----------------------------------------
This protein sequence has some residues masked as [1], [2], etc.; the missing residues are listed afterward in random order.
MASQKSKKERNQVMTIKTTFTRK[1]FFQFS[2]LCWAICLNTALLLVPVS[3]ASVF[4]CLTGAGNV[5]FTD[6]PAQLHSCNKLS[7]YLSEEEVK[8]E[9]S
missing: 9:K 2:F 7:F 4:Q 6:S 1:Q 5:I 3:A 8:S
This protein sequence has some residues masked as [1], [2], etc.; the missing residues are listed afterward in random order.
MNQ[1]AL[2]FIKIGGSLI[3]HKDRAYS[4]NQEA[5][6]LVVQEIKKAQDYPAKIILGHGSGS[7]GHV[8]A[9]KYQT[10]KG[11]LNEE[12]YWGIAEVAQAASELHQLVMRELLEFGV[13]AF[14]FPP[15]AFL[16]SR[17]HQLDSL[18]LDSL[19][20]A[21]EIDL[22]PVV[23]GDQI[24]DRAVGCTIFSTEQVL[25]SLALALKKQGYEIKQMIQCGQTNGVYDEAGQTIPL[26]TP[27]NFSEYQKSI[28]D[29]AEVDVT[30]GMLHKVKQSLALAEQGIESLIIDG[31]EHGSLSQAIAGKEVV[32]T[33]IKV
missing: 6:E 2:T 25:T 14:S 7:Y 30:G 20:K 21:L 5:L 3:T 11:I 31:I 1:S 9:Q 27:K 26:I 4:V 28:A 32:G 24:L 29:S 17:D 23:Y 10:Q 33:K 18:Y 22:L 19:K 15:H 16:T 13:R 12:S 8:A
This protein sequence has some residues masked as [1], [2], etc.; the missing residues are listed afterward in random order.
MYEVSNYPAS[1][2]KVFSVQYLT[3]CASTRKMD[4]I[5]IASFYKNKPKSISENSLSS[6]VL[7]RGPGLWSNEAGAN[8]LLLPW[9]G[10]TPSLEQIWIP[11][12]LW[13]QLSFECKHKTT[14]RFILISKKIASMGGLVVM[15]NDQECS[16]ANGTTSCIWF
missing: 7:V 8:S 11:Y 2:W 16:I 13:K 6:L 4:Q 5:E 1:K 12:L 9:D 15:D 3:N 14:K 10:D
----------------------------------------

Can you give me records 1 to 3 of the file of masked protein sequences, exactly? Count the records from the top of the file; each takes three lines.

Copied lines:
This protein sequence has some residues masked as [1], [2], etc.; the missing residues are listed afterward in random order.
MASQKSKKERNQVMTIKTTFTRK[1]FFQFS[2]LCWAICLNTALLLVPVS[3]ASVF[4]CLTGAGNV[5]FTD[6]PAQLHSCNKLS[7]YLSEEEVK[8]E[9]S
missing: 9:K 2:F 7:F 4:Q 6:S 1:Q 5:I 3:A 8:S
This protein sequence has some residues masked as [1], [2], etc.; the missing residues are listed afterward in random order.
MNQ[1]AL[2]FIKIGGSLI[3]HKDRAYS[4]NQEA[5][6]LVVQEIKKAQDYPAKIILGHGSGS[7]GHV[8]A[9]KYQT[10]KG[11]LNEE[12]YWGIAEVAQAASELHQLVMRELLEFGV[13]AF[14]FPP[15]AFL[16]SR[17]HQLDSL[18]LDSL[19][20]A[21]EIDL[22]PVV[23]GDQI[24]DRAVGCTIFSTEQVL[25]SLALALKKQGYEIKQMIQCGQTNGVYDEAGQTIPL[26]TP[27]NFSEYQKSI[28]D[29]AEVDVT[30]GMLHKVKQSLALAEQGIESLIIDG[31]EHGSLSQAIAGKEVV[32]T[33]IKV
missing: 6:E 2:T 25:T 14:S 7:Y 30:G 20:K 21:L 5:L 3:T 11:I 31:I 1:S 9:Q 27:K 26:I 4:V 28:A 32:G 24:L 29:S 17:D 23:Y 10:Q 33:K 18:Y 22:L 19:K 15:H 16:T 13:R 12:S 8:A
This protein sequence has some residues masked as [1], [2], etc.; the missing residues are listed afterward in random order.
MYEVSNYPAS[1][2]KVFSVQYLT[3]CASTRKMD[4]I[5]IASFYKNKPKSISENSLSS[6]VL[7]RGPGLWSNEAGAN[8]LLLPW[9]G[10]TPSLEQIWIP[11][12]LW[13]QLSFECKHKTT[14]RFILISKKIASMGGLVVM[15]NDQECS[16]ANGTTSCIWF
missing: 7:V 8:S 11:Y 2:W 16:I 13:K 6:L 4:Q 5:E 1:K 12:L 9:D 15:D 3:N 14:K 10:D